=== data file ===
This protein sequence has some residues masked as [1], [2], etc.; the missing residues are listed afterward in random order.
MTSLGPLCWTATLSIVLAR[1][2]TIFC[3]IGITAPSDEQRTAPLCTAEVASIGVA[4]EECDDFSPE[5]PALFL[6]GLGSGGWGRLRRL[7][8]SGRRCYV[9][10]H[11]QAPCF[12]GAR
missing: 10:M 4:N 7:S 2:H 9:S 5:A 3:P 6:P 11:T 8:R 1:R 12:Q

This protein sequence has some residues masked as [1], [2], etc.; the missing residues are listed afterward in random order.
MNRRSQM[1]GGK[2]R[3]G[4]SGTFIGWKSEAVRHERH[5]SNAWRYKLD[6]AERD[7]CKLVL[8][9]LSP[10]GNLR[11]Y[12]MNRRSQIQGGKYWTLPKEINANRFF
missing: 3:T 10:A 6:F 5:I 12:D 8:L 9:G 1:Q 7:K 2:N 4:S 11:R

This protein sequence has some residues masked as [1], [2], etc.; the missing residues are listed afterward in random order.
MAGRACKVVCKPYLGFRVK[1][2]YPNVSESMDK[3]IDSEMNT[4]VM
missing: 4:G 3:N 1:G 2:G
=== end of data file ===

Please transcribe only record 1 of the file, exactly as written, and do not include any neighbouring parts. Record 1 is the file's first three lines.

This protein sequence has some residues masked as [1], [2], etc.; the missing residues are listed afterward in random order.
MTSLGPLCWTATLSIVLAR[1][2]TIFC[3]IGITAPSDEQRTAPLCTAEVASIGVA[4]EECDDFSPE[5]PALFL[6]GLGSGGWGRLRRL[7][8]SGRRCYV[9][10]H[11]QAPCF[12]GAR
missing: 10:M 4:N 7:S 2:H 9:S 5:A 3:P 6:P 11:T 8:R 1:R 12:Q